Untreated sewage threatens future of subsisting lakes

Experts blame BWSSB for flaws in sewerage network

Untreated sewage threatens future of subsisting lakes
Mostly encroached and sewage-fed, Bengaluru’s still subsisting 837 lakes manifest a disturbing narrative of poor governance.

This is evident in the fact that Bangalore Water Supply and Sewerage Board (BWSSB) is unable to stop inflow of untreated sewage to the water bodies even in core areas, where sanitary network is in place.

Dirty to the core, it’s not just the lakes in the 110 villages and the erstwhile city municipal corporation areas that were added to BBMP that are sewage-fed, the condition of lakes is no different in city centre which has an underground drainage (UGD) system. The latest fish kill in Ulsoor lake and the condition of Kempambudhi lake and Sankey tank indicate the same.

When contacted, BWSSB official said that work on replacement and rehabilitation of the old main sewer network in the core city areas has been taken up under the Environmental Action Plan (EAP).

“While 80% of the work taken up in the first phase is complete, replacement of old pipelines covering another 70 kms would be taken up in the next phase, he said.

The official went on to add that 10% of the population does not discharge sewage to the pipeline due to various reasons and this ultimately gets into the lake mostly in the monsoon season.

This means that there is no end to sewage getting into the lakes. Former BWSSB official M N Tippeswamy said the Board should make efforts to ensure that all the households are connected to the sewage network.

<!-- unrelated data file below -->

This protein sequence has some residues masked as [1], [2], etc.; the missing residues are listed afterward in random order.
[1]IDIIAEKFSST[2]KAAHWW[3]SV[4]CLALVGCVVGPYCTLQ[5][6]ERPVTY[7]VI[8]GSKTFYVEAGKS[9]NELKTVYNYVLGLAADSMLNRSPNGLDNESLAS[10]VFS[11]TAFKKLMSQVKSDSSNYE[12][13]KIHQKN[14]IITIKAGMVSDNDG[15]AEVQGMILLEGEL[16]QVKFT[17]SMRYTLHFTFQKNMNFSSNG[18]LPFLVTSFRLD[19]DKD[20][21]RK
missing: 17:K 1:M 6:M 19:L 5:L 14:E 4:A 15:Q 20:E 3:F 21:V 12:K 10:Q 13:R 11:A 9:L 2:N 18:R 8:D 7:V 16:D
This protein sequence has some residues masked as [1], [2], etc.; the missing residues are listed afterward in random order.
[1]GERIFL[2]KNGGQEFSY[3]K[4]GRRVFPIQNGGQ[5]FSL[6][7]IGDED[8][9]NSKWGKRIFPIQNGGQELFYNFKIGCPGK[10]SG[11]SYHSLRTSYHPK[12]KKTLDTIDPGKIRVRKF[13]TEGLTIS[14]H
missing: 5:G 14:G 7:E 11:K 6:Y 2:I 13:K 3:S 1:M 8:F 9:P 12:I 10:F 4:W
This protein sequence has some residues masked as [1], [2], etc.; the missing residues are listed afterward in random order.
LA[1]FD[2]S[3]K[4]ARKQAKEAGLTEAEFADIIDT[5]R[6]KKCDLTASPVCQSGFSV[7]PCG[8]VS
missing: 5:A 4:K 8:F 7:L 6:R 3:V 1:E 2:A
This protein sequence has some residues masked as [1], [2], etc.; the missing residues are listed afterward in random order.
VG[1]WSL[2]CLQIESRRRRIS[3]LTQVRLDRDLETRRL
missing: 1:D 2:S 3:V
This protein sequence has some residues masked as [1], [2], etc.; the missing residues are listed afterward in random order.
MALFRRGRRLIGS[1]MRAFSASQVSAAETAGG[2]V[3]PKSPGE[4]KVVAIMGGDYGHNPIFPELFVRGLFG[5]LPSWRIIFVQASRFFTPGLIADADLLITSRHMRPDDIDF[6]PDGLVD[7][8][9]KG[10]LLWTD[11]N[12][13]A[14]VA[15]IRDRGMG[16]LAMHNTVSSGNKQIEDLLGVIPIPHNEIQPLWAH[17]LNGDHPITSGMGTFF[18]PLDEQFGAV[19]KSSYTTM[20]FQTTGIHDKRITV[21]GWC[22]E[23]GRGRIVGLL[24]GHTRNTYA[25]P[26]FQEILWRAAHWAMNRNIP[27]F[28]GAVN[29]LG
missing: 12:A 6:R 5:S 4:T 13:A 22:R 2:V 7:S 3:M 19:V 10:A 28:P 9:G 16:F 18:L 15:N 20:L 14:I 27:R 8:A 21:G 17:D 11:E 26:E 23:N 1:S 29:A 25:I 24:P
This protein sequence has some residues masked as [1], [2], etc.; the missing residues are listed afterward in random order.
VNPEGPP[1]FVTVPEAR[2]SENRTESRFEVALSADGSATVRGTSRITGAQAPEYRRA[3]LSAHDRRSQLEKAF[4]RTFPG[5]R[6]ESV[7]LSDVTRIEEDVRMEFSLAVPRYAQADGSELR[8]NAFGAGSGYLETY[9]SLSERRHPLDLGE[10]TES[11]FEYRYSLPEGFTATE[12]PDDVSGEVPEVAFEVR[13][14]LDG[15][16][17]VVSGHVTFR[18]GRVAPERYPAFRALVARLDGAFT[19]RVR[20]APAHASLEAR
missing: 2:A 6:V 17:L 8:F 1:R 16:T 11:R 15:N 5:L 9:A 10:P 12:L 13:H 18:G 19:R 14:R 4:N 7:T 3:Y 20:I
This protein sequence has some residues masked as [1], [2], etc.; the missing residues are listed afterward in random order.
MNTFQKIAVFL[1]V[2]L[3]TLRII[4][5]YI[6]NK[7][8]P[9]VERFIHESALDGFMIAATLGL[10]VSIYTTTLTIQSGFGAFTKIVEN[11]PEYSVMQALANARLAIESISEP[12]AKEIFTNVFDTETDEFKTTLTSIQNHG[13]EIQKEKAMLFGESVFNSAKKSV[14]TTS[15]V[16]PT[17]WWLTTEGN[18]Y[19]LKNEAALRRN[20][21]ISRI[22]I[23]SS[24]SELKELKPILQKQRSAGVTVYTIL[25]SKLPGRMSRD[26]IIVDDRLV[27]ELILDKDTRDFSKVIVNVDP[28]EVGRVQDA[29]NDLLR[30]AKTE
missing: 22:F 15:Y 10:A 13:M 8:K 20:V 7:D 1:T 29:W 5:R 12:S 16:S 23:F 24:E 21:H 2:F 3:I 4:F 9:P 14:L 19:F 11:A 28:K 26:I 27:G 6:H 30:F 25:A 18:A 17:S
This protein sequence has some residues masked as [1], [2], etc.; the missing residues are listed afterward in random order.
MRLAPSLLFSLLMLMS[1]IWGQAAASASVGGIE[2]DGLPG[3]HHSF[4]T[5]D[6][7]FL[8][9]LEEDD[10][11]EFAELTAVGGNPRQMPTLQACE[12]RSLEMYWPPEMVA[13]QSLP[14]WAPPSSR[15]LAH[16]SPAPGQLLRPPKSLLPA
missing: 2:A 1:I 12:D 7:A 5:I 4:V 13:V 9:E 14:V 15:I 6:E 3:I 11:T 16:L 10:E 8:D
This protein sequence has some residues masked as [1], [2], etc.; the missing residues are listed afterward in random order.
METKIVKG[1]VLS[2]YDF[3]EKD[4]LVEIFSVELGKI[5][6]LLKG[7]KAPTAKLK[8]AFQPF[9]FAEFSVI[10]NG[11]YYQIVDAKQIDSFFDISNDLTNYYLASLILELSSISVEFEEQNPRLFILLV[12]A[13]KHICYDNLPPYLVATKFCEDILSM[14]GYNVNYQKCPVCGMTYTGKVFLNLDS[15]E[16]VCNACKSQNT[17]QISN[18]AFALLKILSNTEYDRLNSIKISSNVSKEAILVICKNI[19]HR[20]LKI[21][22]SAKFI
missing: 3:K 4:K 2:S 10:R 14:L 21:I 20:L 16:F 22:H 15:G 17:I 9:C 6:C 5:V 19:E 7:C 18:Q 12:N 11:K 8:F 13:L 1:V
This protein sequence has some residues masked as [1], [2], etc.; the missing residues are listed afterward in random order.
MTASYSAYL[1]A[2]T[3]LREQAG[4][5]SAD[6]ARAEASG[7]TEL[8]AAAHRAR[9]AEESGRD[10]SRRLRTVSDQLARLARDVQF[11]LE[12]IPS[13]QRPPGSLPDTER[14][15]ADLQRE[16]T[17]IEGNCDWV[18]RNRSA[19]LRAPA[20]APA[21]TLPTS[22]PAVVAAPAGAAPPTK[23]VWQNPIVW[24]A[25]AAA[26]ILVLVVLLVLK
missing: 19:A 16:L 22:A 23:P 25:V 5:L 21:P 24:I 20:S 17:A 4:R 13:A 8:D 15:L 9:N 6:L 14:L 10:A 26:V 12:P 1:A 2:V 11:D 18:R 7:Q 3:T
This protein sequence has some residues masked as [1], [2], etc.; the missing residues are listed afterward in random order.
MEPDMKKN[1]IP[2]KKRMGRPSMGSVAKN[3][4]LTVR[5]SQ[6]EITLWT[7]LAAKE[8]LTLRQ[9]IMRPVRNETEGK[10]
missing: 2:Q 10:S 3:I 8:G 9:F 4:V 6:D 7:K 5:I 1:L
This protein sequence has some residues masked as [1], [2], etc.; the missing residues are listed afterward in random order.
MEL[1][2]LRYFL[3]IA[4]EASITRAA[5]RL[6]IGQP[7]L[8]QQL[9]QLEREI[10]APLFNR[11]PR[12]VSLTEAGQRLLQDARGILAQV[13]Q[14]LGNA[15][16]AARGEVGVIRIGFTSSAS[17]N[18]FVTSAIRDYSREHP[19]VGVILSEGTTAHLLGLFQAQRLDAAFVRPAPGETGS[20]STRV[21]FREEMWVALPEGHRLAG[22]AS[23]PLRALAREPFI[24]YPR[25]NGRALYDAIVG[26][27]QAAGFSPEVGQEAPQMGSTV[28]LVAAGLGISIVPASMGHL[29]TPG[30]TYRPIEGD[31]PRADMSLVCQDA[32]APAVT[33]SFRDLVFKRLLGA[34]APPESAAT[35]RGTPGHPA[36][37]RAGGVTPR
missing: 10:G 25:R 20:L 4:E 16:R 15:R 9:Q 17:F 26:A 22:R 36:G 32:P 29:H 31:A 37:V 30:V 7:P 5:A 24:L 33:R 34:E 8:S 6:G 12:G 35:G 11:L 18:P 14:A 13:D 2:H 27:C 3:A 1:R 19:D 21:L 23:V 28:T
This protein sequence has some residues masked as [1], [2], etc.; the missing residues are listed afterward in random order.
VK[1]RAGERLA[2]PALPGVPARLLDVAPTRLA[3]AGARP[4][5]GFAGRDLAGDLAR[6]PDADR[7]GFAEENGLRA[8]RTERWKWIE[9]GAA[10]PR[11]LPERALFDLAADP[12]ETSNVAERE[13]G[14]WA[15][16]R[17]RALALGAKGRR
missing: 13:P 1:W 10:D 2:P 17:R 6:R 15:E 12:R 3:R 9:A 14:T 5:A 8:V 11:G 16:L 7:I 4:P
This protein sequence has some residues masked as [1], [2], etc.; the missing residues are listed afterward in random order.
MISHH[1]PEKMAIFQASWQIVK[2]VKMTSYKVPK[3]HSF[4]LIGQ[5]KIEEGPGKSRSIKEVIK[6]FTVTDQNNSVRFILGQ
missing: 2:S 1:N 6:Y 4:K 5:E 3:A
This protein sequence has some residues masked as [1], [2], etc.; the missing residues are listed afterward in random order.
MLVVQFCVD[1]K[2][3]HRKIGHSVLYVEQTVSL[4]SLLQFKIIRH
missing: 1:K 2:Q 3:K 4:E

“There is no point in constructing sewage treatment plants (STPs), if the Board does not rectify sewage lines and the network on a war footing”, he said.

Concurring with his views, Indian Institute of Science ecologist Prof T V Ramachandra said that “the BWSSB and the government should stop giving excuses. The Board levies tax to treat sewage. If the officials are not able to do it, its better they resign for the youth to take over”, he said.

Quoting his own study, he mentioned that only treated sewage should be released into lakes and not divert sewage from one locality to downstream localities. Sewage generated in each locality to be treated locally”, Prof Ramachandra said.

Environmentalist A N Yellappa Reddy said.“There is no point in blaming BWSSB, which has no control over activities mainly related to construction of buildings. The government first allows development of authorised and even unauthorized layouts, without keeping space to lay water and sewage pipelines or roads.” Citing lack of farsighted vision from the government, he said that buildings have been constructed illegally in places where there are lakes, raja kaluve and storm water drains.

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